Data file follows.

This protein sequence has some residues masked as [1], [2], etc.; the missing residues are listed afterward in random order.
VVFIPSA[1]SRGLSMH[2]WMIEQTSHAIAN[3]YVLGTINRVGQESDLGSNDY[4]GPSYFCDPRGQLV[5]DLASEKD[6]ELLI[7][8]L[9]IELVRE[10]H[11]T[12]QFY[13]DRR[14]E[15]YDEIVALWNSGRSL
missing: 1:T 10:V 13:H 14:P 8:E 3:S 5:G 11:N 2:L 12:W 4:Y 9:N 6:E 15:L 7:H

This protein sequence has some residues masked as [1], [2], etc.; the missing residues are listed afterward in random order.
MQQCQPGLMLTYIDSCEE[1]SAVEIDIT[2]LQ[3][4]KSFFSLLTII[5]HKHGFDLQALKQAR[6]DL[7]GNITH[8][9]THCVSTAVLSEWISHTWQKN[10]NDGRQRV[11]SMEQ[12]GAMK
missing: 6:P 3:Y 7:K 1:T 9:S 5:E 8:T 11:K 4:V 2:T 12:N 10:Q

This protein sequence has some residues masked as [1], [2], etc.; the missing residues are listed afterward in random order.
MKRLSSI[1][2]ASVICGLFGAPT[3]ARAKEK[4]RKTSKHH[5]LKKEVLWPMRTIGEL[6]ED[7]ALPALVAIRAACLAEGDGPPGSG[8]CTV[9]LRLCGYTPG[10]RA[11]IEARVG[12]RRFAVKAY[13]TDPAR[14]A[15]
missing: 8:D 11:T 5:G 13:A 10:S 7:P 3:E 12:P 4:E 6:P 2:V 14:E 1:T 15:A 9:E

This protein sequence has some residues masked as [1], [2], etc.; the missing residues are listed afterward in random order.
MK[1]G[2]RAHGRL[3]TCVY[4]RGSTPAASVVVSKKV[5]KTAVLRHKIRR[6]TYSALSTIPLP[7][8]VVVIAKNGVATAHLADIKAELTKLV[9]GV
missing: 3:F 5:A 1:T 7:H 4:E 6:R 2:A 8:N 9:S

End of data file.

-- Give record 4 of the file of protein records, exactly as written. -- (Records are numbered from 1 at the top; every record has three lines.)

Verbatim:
This protein sequence has some residues masked as [1], [2], etc.; the missing residues are listed afterward in random order.
MK[1]G[2]RAHGRL[3]TCVY[4]RGSTPAASVVVSKKV[5]KTAVLRHKIRR[6]TYSALSTIPLP[7][8]VVVIAKNGVATAHLADIKAELTKLV[9]GV
missing: 3:F 5:A 1:T 7:H 4:E 6:R 2:A 8:N 9:S